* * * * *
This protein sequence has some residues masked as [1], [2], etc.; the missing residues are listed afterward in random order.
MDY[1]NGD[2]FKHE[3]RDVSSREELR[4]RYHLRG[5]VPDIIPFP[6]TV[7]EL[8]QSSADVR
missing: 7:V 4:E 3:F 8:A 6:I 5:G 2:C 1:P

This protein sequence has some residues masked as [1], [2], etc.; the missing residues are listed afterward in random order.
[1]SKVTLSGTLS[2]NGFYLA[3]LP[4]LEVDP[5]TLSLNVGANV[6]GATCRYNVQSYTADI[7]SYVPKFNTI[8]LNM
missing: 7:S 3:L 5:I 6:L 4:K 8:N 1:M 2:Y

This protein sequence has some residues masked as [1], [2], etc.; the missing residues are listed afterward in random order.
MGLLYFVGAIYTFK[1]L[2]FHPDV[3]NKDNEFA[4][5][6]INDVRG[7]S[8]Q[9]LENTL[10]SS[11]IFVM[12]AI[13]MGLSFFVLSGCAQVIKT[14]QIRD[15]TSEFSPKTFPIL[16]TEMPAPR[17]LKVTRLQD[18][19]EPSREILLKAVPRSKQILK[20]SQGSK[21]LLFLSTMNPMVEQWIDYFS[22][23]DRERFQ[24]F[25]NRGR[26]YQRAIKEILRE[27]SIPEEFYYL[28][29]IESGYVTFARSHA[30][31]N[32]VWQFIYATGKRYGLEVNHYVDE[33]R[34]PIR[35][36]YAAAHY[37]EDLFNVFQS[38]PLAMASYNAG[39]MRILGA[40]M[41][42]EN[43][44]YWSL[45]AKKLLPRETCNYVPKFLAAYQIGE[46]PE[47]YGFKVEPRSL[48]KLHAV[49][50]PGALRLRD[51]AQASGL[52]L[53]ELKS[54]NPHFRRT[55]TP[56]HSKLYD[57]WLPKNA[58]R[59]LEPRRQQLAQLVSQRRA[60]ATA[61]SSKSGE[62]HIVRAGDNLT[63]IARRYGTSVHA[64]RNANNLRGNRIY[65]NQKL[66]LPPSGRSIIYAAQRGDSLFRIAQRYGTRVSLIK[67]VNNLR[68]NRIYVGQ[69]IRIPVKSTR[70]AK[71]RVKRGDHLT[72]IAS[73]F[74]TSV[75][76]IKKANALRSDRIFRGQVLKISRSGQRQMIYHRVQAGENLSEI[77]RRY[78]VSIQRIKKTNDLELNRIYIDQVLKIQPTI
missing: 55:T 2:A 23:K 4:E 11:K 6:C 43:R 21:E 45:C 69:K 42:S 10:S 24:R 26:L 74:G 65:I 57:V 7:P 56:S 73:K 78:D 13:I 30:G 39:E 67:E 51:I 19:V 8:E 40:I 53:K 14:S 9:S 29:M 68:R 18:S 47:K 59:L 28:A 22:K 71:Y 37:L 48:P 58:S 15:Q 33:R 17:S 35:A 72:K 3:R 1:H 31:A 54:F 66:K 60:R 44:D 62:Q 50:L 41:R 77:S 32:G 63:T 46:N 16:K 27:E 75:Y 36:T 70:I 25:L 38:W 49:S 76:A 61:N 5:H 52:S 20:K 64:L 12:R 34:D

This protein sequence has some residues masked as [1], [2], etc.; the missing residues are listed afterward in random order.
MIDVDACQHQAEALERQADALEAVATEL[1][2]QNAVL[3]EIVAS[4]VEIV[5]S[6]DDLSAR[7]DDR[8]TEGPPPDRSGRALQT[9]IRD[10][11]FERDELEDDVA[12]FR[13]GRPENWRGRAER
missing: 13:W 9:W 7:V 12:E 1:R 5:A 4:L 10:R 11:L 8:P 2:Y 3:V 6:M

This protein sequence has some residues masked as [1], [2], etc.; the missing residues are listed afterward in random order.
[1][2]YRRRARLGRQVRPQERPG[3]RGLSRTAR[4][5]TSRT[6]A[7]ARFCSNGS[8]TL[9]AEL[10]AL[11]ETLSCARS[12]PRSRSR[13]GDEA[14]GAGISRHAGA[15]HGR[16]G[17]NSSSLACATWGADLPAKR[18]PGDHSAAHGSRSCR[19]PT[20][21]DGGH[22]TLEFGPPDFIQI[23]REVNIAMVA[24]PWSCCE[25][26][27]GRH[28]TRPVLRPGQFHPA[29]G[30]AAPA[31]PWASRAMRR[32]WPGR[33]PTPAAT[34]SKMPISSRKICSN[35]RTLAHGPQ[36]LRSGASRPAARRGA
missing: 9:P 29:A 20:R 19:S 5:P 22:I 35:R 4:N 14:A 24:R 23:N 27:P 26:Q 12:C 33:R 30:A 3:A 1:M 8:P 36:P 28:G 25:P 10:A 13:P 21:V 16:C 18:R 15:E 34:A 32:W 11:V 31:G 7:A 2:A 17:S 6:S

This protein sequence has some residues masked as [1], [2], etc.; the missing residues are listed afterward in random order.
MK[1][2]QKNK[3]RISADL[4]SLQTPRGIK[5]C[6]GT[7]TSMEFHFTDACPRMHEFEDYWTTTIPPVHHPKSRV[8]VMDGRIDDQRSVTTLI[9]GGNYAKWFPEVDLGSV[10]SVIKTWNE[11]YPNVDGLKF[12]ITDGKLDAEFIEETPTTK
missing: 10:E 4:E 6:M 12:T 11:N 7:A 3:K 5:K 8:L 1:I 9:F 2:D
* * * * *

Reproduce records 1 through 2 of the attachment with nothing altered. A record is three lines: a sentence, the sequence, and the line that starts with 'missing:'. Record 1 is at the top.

This protein sequence has some residues masked as [1], [2], etc.; the missing residues are listed afterward in random order.
MDY[1]NGD[2]FKHE[3]RDVSSREELR[4]RYHLRG[5]VPDIIPFP[6]TV[7]EL[8]QSSADVR
missing: 7:V 4:E 3:F 8:A 6:I 5:G 2:C 1:P

This protein sequence has some residues masked as [1], [2], etc.; the missing residues are listed afterward in random order.
[1]SKVTLSGTLS[2]NGFYLA[3]LP[4]LEVDP[5]TLSLNVGANV[6]GATCRYNVQSYTADI[7]SYVPKFNTI[8]LNM
missing: 7:S 3:L 5:I 6:L 4:K 8:N 1:M 2:Y